Originally appeared in: HYDROCARBON PROCESSING.

August 1989 issue, pgs 71-72. Reprinted with publisher’s permission.


Better Burner Specifications
Consider these burner specifications to improve fired heaters performance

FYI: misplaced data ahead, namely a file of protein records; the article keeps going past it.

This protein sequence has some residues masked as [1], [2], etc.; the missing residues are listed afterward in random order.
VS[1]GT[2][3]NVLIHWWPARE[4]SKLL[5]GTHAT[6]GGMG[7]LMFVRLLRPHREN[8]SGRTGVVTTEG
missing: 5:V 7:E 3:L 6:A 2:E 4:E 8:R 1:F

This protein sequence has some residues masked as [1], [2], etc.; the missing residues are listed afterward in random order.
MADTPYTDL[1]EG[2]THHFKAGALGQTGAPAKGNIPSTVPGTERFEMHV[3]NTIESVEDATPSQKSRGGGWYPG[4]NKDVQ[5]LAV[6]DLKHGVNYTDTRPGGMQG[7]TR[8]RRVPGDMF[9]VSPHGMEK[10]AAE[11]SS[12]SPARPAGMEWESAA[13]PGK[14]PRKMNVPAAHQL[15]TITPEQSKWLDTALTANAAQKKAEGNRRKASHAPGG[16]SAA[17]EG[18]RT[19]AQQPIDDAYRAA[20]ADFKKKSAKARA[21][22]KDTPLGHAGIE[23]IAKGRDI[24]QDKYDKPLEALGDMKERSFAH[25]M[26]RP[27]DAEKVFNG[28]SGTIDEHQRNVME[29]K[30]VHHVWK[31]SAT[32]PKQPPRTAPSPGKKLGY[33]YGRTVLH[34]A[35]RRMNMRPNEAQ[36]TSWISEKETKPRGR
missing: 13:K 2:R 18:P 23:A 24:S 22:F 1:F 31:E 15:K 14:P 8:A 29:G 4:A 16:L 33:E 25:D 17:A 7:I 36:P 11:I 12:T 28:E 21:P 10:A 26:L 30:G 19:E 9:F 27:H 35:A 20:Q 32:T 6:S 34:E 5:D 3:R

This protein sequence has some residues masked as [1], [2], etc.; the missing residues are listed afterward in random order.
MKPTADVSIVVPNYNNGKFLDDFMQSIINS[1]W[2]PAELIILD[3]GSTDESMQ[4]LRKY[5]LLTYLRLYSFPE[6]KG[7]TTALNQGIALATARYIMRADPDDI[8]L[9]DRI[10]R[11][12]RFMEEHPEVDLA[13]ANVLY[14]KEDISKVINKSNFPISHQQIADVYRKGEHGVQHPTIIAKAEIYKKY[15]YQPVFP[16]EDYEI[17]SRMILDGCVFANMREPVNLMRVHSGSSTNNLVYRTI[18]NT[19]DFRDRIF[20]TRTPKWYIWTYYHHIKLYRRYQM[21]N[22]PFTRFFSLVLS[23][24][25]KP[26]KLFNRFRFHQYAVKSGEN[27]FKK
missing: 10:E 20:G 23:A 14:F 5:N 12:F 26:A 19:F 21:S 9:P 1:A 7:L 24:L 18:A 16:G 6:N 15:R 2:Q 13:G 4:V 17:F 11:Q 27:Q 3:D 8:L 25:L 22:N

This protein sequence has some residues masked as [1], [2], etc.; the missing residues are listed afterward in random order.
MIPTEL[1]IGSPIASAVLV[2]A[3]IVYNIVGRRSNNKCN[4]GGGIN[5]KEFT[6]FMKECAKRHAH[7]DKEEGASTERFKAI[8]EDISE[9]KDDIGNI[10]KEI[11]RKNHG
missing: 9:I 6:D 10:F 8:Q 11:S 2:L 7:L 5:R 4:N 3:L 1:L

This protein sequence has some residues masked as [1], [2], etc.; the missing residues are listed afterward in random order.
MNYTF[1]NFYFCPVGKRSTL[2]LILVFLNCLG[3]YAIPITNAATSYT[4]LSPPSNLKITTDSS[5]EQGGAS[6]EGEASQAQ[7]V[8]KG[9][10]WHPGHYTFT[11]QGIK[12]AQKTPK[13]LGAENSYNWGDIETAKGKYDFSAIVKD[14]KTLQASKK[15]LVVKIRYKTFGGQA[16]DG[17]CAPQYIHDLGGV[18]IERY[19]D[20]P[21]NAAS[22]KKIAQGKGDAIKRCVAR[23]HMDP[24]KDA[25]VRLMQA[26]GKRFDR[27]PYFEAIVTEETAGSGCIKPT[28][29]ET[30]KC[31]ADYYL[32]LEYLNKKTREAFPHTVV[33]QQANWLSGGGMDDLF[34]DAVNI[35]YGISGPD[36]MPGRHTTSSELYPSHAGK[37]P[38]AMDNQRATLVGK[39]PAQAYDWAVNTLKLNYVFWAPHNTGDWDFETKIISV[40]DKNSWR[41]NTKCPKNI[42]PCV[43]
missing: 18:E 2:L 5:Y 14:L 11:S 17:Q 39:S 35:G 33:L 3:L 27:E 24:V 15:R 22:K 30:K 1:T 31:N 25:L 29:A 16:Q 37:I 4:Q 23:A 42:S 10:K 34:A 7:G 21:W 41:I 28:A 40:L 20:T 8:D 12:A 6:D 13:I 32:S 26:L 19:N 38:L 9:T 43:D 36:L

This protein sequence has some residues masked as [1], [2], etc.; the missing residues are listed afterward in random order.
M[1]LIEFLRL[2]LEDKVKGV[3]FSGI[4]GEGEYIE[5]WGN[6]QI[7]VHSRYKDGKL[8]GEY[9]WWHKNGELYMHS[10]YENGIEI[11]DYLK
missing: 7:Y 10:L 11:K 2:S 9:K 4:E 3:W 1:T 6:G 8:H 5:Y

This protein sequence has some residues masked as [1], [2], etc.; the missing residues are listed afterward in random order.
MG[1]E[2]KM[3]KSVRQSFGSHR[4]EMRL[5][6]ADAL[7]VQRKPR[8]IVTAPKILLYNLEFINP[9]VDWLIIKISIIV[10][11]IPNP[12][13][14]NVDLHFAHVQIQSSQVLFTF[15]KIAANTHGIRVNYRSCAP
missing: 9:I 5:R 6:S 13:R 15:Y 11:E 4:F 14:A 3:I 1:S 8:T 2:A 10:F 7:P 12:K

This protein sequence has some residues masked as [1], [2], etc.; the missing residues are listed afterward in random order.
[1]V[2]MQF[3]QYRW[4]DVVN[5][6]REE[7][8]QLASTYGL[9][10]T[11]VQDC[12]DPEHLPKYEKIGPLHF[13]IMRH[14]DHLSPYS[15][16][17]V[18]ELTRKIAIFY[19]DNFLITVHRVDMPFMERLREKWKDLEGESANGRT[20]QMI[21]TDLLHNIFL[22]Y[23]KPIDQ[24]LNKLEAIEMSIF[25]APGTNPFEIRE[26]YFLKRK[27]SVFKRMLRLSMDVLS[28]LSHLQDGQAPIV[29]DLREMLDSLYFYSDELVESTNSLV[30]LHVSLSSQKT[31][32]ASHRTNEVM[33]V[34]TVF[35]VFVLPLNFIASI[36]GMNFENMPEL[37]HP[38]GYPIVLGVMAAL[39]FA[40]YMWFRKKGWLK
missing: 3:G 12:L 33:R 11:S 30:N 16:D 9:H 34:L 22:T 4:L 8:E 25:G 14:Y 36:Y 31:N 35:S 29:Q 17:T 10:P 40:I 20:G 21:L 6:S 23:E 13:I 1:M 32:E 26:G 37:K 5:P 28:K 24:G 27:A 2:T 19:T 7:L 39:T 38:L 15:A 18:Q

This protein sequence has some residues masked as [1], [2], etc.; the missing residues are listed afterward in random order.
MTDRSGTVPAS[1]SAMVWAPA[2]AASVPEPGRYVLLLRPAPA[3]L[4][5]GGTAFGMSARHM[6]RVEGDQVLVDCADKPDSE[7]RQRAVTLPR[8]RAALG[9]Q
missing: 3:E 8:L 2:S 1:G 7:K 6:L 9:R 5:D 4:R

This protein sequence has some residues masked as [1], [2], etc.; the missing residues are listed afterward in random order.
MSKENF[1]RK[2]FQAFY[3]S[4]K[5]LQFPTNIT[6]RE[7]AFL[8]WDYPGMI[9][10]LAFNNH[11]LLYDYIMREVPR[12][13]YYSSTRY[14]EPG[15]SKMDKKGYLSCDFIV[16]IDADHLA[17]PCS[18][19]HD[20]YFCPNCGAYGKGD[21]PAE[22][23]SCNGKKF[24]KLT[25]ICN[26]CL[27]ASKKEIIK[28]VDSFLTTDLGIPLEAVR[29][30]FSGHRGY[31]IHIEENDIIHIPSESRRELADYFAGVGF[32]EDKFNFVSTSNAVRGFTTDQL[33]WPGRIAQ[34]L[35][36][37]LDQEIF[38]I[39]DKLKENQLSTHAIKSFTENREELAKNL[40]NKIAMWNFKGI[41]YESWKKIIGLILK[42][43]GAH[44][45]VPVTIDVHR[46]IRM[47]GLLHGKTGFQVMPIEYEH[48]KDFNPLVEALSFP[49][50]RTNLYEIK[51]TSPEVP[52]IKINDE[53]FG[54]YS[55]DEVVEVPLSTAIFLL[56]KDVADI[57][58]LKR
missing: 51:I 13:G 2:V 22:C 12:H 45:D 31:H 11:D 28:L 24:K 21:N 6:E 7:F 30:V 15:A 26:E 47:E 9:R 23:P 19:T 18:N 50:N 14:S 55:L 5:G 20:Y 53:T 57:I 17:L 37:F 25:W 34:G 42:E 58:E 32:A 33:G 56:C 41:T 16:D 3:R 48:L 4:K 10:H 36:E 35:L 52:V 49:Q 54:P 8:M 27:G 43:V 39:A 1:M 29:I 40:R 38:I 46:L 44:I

Specifying the right requirements for fired heater burners can improve the heater operation and reduce maintenance. With the right type of burners, fired heater capacity can be increased by 5-10% and thermal efficiency by 2-3%. Burner selection and specification should be done carefully as they have a direct impact on heater operation. Burner Type. Users should specify only burner types that they have sufficient operating experience with. Alternatively, the burner that has been proven in the industry elsewhere, or at least has been successfully tested at the vendor's furnace test rigs under simulated conditions, should be specified. A number of cases have been reported of severe production losses and shut downs due to selection of unproven burners. It may appear to be costly to ask for testing of burners, as one of the requirements, but it will prove much cheaper in the long run. This is particularly important now with new low NOx burner designs that may require higher excess air and have longer flame lengths than normal burners. Heat Release and Turndown. The burner supplier should be able to meet varying demands of the user arising from his process design and operation philosophy. Burners are normally designed to provide 120% of their normal heat liberation at peak heat duty. The user should specify very clearly the normal, maximum and minimum heat release requirements of the burner to the vendor. Over-sizing burners normally leads to over firing of the heaters. Turndown capability of these burners depends upon the type of oil gun selected and available oil and steam pressures. The lower limit depends upon the ability to keep a stable flame with minimum oil throughout. Air Supply. The availability of furnace draft determines the size of air registers. In case of a natural draft burner, draft available at the burner must be calculated accurately from the firebox dimensions and flue gas temperature, and specified clearly. If the draft specified is lower than the available draft, it will result in oversized burners. On the other hand, if higher draft is specified than what is actually available, burners will not be able to give maximum heat release. If preheated air is used for combustion then combustion air temperature at the burner needs to be specified to apply temperature correction for the pressure drop. If forced draft burners are also required to operate under natural draft conditions it must be clearly specified. The natural draft conditions are controlling in such cases. Burner air supply should be protected against variations in wind velocity, which may cause blow back. Forced draft burners should be provided with adjustable dampers and a wind box gauge to ensure equal distribution of air. Uniform air distribution to the burner can also be ensured by proper duct design or flow modeling. The burner wind box and front plate should be made out of at least 3-mm CS plates. This is to prevent warping of plates and improve long-term operability. Furnace Improvements Services www.heatflux.com Roller bearings should be provided for easy register movement and a positive locking device should be included to prevent vibration from changing register position. Register air controls should be easily accessible.